What are the best Romeo and Juliet quotations that present love and can be analysed in great detail?I want to know what they mean anad an explanation of why they have been chosen and some...
What are the best Romeo and Juliet quotations that present love and can be analysed in great detail?
I want to know what they mean anad an explanation of why they have been chosen and some suggestsion of how they can be analysed in great depth.
Since Romeo and Juliet is a love story, there are many, many examples of and discussions of love. You can use these quotes to find the context in the play and analyze the detail in the story.
The prologue introduces us to the healing power of love, as it describes Romeo and Juliet as star-crossed, and comments that they will end their parents feud by dying.
A pair of star-cross'd lovers take their life;Whose misadventur'd piteous overthrowsDoth, with their death, bury their parents’ strife.
I would continue with Benvolio’s line in Act 1 Scene 1
Alas that love, so gentle in his view,
Should be so tyrannous and rough in proof! (enotes etext p. 15)
Benvolio is trying to comfort Romeo, who is upset because he lost the girl he thought he was in love with. Benvolio points out that love is not really gentle, and can often be tyrannical and cruel. This line also personifies love, or compares it to a person.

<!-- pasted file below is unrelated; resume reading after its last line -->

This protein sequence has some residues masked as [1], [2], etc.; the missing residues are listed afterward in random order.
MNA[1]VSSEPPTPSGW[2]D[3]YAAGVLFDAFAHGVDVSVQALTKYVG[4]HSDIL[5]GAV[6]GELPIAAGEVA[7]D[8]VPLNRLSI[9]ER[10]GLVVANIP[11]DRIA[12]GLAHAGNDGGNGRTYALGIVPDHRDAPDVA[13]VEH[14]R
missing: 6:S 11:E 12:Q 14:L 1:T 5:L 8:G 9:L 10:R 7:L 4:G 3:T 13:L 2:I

Romeo also speaks of love figuratively, and his metaphors are very appropriate.
Love is a smoke rais'd with the fume of sighs;(190)
Being purg'd, a fire sparkling in lovers’ eyes;
Being vex'd, a sea nourish'd with lovers’ tears.
What is it else? A madness most discreet,
A choking gall, and a preserving sweet.
Farewell, my coz.(195) (p. 16)
Romeo’s comparison of love to smoke is appropriate because passionate love is normally described as fiery, yet where there’s fire there’s smoke!
Romeo also comments that love pricks like thorns, a simile.
Is love a tender thing? It is too rough,
Too rude, too boist'rous, and it pricks like thorn. (p. 26)
Act 2 Scene 2 contains probably some of the most famous lines in Shakespeare, but Romeo’s comparison of Juliet to the sun is still beautiful and moving.
But soft! What light through yonder window breaks?
It is the East, and Juliet is the sun!
Arise, fair sun, and kill the envious moon,
Who is already sick and pale with grief(5)
That thou her maid art far more fair than she. (p. 38)
Romeo sees Juliet silhouetted on the balcony, and he imagines the moon being jealous of her because she is so much more beautiful.
After Romeo and Juliet get married, Romeo is content and does not worry about the danger.
Let me be ta'en, let me be put to death. I am content, so thou wilt have it so. (p. 78)
In Act 5 Scene 3, the prince comments that love is more powerful than hate, and reminds us of the comments in the prologue about the young lovers burying their parents strife with their lives.
Where be these enemies? Capulet, Montage,
See what a scourge is laid upon your hate,
That heaven finds means to kill your joys with love! (p. 115)
As you can see, Shakespeare presents a complex view of love. It can be painful and enlightening, and it can be intoxicating but also peaceful.